TAMARA ATKIN and FRANCIS LENEGHAN (eds). The Psalms and Medieval English Literature: From the Conversion to the Reformation

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Oxford University Press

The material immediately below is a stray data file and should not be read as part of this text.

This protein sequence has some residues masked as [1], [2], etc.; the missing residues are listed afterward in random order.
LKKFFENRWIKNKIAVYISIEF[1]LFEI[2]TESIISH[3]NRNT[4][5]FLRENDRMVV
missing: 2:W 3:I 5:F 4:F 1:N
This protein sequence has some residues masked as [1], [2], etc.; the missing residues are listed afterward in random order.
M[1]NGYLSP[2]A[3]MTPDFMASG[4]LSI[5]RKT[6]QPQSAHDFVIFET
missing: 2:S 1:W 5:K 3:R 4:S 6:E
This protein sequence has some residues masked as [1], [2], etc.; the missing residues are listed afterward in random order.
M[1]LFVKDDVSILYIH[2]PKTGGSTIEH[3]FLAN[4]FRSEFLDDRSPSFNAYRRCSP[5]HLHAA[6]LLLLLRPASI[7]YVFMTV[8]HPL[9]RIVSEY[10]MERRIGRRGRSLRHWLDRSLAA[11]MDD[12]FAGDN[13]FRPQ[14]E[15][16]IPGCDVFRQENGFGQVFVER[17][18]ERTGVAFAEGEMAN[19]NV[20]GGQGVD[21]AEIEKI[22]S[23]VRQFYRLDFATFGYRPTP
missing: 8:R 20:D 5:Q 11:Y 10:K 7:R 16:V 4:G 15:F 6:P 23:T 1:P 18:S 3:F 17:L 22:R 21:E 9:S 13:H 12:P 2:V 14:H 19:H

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© The Author(s) 2018. Published by Oxford University Press 2018; all rights reserved
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0034-6551
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Abstract